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UT to publish oral histories of Gatlinburg Wildfires

The Gatlinburg Wildfires claimed the lives of 14 people and injured more than 200.
Published: Nov. 29, 2021 at 12:30 PM EST
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KNOXVILLE, Tenn. (WVLT) - The University of Tennessee will soon publish a project that features 140 audio and video interviews of individuals who experienced the tragic Gatlinburg Wildfires, a release stated.

“For future generations, I think it’s really important for them to understand that in times of trouble, people do come together,” said Fran Day, of the Arrowmont School of Arts and Crafts, recalling the Chimney Tops 2 wildfires that in 2016 ravaged the Great Smoky Mountains National Park and surrounding communities. Her video-recorded comments are part of an oral history project undertaken by the University of Tennessee Libraries in partnership with the City of Gatlinburg and the Anna Porter Public Library in Gatlinburg.

Rising from the Ashes: The Chimney Tops 2 Wildfires Oral History Project has been worked on for the past few years. With the fifth anniversary of the wildfires occurring on Nov. 28, all interviews will be available on the UT Libraries website.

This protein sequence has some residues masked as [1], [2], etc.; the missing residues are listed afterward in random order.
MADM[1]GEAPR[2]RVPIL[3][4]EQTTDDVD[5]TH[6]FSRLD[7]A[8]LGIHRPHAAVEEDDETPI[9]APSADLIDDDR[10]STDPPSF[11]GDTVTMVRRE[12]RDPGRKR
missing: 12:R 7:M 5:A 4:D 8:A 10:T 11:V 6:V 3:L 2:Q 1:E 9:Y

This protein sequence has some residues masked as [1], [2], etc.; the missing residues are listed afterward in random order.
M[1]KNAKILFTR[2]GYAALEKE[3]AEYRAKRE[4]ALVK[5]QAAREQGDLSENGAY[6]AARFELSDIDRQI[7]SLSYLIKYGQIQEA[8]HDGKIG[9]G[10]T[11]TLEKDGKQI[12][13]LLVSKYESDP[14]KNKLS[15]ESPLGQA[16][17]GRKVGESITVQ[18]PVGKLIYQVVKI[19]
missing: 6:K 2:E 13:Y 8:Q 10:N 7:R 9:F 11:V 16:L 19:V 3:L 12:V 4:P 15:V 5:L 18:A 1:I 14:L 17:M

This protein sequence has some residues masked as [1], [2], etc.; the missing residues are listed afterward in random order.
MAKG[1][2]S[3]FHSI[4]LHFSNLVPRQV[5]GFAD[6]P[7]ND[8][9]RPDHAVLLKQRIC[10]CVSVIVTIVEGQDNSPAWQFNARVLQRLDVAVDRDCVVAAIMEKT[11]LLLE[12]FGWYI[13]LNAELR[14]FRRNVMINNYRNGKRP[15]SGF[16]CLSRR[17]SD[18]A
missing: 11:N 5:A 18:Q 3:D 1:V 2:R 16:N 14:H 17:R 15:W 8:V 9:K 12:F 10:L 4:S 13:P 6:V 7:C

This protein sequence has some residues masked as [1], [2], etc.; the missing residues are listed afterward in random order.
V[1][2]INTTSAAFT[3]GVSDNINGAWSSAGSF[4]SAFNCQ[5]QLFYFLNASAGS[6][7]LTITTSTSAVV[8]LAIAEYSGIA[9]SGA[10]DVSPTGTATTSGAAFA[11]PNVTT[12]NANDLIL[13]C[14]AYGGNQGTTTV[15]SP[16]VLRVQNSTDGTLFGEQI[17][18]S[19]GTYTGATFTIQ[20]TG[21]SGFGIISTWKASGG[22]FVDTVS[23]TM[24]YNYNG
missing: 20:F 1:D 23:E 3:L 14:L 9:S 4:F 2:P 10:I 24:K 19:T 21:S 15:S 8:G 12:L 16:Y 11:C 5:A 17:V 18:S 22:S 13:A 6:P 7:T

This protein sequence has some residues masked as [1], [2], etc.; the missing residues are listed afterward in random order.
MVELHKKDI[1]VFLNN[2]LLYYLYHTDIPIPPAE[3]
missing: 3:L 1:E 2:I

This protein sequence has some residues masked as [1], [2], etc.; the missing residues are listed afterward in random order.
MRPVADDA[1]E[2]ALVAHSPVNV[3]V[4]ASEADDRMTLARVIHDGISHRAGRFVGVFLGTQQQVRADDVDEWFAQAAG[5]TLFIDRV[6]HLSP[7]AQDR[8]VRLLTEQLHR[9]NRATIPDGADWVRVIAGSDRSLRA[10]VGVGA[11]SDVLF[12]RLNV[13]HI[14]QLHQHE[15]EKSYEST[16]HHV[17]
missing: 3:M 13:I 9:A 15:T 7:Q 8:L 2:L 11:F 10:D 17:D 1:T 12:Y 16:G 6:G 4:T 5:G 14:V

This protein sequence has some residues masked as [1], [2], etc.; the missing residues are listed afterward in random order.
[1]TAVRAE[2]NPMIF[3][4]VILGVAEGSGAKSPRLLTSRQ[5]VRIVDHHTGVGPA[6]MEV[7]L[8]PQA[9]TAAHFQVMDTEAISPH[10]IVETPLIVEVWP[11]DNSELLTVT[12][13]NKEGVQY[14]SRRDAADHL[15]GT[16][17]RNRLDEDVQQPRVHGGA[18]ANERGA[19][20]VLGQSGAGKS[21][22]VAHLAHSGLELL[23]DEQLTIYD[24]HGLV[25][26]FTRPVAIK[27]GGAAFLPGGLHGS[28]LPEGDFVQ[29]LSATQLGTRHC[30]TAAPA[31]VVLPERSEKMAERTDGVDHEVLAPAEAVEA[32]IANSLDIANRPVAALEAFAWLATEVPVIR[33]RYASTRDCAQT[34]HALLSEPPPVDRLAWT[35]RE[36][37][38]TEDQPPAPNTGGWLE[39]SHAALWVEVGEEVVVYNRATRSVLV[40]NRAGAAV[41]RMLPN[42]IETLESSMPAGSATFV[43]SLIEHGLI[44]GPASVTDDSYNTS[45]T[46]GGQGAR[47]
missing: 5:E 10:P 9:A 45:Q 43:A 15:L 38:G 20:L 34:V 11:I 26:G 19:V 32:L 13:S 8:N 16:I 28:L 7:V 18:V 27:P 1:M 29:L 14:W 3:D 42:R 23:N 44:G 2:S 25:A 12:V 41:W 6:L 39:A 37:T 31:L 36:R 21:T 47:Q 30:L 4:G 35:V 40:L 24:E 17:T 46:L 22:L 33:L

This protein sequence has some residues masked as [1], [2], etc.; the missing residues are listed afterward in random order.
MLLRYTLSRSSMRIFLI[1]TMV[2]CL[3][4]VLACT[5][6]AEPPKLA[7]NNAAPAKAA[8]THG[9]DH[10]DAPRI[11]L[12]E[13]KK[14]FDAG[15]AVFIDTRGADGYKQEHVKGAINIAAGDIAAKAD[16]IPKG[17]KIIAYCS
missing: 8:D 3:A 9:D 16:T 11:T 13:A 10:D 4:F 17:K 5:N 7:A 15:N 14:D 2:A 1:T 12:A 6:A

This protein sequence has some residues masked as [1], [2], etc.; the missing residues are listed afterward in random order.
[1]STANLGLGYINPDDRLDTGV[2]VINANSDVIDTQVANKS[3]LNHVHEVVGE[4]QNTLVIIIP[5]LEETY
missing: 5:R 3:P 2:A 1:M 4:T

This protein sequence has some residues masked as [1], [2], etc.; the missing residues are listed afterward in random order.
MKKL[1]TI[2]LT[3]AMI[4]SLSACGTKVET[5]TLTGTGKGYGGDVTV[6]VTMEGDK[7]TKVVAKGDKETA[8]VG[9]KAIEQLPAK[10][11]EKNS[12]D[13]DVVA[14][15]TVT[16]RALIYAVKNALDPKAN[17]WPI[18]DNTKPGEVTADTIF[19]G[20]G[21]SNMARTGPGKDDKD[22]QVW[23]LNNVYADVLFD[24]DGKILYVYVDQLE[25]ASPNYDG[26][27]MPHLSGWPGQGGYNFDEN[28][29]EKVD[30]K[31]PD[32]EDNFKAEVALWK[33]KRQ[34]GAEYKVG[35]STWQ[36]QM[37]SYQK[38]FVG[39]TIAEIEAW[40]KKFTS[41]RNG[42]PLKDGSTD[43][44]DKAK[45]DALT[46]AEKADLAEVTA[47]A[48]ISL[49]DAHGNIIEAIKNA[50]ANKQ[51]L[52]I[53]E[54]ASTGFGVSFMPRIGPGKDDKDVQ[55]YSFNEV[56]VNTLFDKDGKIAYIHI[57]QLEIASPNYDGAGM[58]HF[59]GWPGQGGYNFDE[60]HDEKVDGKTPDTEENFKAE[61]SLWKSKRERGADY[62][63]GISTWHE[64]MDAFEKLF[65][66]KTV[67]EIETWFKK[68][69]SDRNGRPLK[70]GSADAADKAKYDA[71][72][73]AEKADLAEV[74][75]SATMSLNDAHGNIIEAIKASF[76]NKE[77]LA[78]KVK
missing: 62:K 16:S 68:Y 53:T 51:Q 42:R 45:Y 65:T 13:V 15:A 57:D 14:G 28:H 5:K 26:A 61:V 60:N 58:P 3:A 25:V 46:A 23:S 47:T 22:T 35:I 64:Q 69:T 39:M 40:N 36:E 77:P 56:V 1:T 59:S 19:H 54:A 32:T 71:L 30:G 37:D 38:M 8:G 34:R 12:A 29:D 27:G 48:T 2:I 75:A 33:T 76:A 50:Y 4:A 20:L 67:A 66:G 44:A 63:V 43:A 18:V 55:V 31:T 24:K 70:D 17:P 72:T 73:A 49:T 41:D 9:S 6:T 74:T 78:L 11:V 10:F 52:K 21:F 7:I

“This project documents one of the most momentous events in modern Tennessee history—in the voices of those who lived it,” said Steve Smith, dean of the Libraries. “The collected stories document more than tragedy, however; they testify to the resilience of the human spirit. Our team is honored to help preserve these stories for history, study, learning, and research.”

The Gatlinburg Wildfires claimed the lives of 14 people and injured more than 200. Flames destroyed nearly 2,500 homes and left an estimated $2 billion in damages. More than 11,000 acres were burned inside the Great Smoky Mountains National Park; more than 17,000 acres were burned throughout the path of the fire.

“The oral histories include interviews with those who lost homes and businesses, first responders, recovery specialists and representatives from charitable and volunteer organizations, government officials, fire and forestry experts, scientists, artists, lawyers, journalists, clergy, health care and mental health professionals, educators, and many others,” a spokesperson said.

UT Libraries also announced that it is engaged in a grant project funded by the National Endowment for the Arts. The project will hope to use art to raise awareness of the wildfires and the emotional and environmental scars left in their wake.

For more information, visit the libraries’ Speaking Volumes blog.

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